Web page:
To start with, the whole box surface, inside and out, was painted matte black.

For this design, I wanted to end up with a satin finish on the box. To get this, I used matte surfaces then finished the whole thing with a satin protective coat.

After getting the design I wanted for the wood parts, I went to my local print/copy shop and got very high quality prints of my artwork on tabloid-size sheets (11 x 17) for about $2 per page. They came out beautiful too.

The artwork pages were trimmed and glued to the box using 3M spray adhesive.

Step 5: Cover Ups

The wood trim on the sides was notched and inlaid by knife and hand to hide the countersunk screws holding in the LCD.

I also hid the power supply reset button underneath a wood patch. In the finished product, pressing on the correct wood patch on the trim operates this reset. It's neat. It's a secret button.

Holes in the grille for the IR remote receiver, standby power LED, and power-on LED were drilled from the front (carefully) to make sure they were perfectly on the respective grille hole. The LEDs and receiver were then hot-glued into place and wired in.

I used red LEDs and controlled their brightness with different resistor values to blend them with the color of the enclosure. I also did not want the LEDs to be so bright that they were annoying. The mission was accomplished after messing around with them for a while.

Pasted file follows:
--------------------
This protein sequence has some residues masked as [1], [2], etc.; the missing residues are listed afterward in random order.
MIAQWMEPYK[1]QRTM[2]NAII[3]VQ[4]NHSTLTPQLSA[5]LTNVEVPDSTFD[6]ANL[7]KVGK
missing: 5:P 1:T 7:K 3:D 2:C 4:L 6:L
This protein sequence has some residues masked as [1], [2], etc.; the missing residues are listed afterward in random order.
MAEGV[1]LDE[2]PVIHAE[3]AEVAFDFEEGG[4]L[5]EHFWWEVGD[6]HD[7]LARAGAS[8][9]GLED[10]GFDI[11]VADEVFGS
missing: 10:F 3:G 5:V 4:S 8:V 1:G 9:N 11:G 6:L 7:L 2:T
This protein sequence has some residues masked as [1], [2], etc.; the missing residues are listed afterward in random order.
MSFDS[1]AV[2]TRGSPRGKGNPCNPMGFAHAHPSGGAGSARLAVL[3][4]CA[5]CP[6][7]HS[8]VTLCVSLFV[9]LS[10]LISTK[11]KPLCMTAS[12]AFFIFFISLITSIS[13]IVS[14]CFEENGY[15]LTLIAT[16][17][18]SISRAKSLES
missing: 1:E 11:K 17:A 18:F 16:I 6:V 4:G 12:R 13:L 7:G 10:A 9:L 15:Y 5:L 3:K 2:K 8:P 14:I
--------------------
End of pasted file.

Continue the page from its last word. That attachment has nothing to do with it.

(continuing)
Step 6: The Fan

A PC ISA slot blower fan was added. These are great. They plug right into a standard PC power supply drive connector, are quiet, move a good bit of air, and are cheap.

This one is glued to the inside of the box in such a way that it will blow out a 1/4" gap I left in the top, back edge of the box. In this box design, air will enter in a similar 1/4" gap in the bottom, back edge of the box.

Step 7: The Back

The back rests on the hanging brackets and a couple of cletes I glued to the inside of the side panels of the box.

I then used recessed screws to screw the back to the brackets.

Step 8: The Software

The software of Mb2 is a major upgrade to that of Mb.

I spent lots of time scouring the web looking for customizations for Windows XP (Mb2's OS) to do things like changing boot screens, getting rid of the progress bar during a hibernate power down, hiding the mouse using a script, etc.

Aside from that, the UI is an HTA with a bunch of JavaScript and some VBScript which uses CLamp and Winamp.